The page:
On technology and productivity

Can’t remember when or where, I heard a very interesting story about a lumberjack who wanted to use a new technology called chainsaw. The essence of the story was to remind how bad a technology can be used if it is not understood properly. After searching a bit, strangely I couldn’t find the source of the story; hence I decided to write it down myself. However to make it a bit original for being in my blog, I am going to add a second episode to it. In the second episode I am going to argue while understanding a technology is vital, it cannot be the main drive for using it.

Original Story

Johnny was the best lumberjack in the whole forest. He was able to chop down more trees than anybody else in the forest with his mighty axe.  One day a marketer told him using a new technology called chainsaw his productivity could be improved tremendously. Johnny who was not the tech savviest guy in the forest didn’t know a thing about this new tool. So he asked the marketer if he could use the chainsaw for a few days for free to see if it’s any good and then decide about buying it. Marketer who was sure Johnny will like the chainsaw agreed and left a brand new chainsaw with Johnny.

After a few days marketer came back and asked Johnny if he found the chainsaw helpful. He was shocked when he heard that Johnny believed chainsaw had reduced his productivity massively. He asked Johnny to let him check the chainsaw to make sure it works properly. After checking all the parts and tightening some screws, he asked Johnny to use the chainsaw to see if it is any better. He saw Johnny picked up the chainsaw and started to hit its saw as hard as he could to a tree, the same way he was using the axe.

Episode 2

Marketer apologised for the lack of information provided with the chainsaw, and demonstrated the correct way of using the chainsaw and then let Johnny to test it for a few more days. Not surprisingly after a few days Johnny was quite happy with the chainsaw, because he had never felled as many trees per day before. He thought to himself that he knows this technology well enough, and he can now replace his axe by the chainsaw. So he decided to spend his hard earned money on the chainsaw without a second thought.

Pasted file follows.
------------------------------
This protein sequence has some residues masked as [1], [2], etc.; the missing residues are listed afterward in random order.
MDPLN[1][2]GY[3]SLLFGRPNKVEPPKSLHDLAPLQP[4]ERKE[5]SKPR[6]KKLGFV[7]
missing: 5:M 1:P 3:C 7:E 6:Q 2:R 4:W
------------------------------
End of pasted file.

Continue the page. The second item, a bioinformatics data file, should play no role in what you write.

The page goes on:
Everything was going well until one day the chainsaw stopped working. Johnny started to look at different parts of the chainsaw but he could not find what the problem was. So he called a technician for help. The technician came and look at the chainsaw and diagnosed that the engine was damaged and he has to take it to factory to fix it. Johnny who did not have any other choice accepted it. Johnny could not fell any tree for a few days, until the technician returned with the working chainsaw and of course a hefty bill. That night Johnny started to think about gain and loss of using this expensive new technology.


I want to point you to the similarity of the situation that Johnny put himself into to some technical choices that we have to make. It is very possible that you have seen developers using a technology without any understanding about it. Also it is likely you have seen developers choosing a sophisticated technology over a simple one for doing something simple, only because they know how the sophisticated one works.

The lessons to take from this story is quite simple, yet ignored in many places, rather astonishingly. In essence understanding a technology is vital for using it correctly. At the other hand, knowing a technology is not a good excuse for using it everywhere. Because using a simple knife for skinning an apple is much safer and wiser than using a ninja sword, no matter how much ninja skills you have.


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